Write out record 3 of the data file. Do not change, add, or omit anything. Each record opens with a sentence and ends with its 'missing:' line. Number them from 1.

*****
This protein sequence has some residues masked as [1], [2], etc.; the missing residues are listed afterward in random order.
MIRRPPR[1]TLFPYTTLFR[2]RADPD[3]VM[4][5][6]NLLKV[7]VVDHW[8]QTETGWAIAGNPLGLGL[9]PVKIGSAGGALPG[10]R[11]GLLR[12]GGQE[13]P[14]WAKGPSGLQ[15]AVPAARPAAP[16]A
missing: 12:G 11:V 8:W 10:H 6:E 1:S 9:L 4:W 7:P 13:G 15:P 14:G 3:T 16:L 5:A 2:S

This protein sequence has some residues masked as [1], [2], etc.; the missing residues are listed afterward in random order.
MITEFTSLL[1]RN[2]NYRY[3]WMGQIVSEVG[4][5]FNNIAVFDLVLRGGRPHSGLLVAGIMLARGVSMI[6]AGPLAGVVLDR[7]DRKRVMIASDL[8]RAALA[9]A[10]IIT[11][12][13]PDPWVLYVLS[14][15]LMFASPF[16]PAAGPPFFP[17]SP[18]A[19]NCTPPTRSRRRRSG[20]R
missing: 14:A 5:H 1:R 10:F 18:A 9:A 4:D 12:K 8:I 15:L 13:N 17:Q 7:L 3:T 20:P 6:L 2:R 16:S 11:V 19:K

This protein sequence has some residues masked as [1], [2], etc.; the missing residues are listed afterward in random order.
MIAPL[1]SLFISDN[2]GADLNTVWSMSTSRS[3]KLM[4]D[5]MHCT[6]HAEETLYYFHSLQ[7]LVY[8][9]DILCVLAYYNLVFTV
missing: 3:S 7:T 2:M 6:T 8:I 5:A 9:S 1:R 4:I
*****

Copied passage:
This protein sequence has some residues masked as [1], [2], etc.; the missing residues are listed afterward in random order.
MIAPL[1]SLFISDN[2]GADLNTVWSMSTSRS[3]KLM[4]D[5]MHCT[6]HAEETLYYFHSLQ[7]LVY[8][9]DILCVLAYYNLVFTV
missing: 3:S 7:T 2:M 6:T 8:I 5:A 9:S 1:R 4:I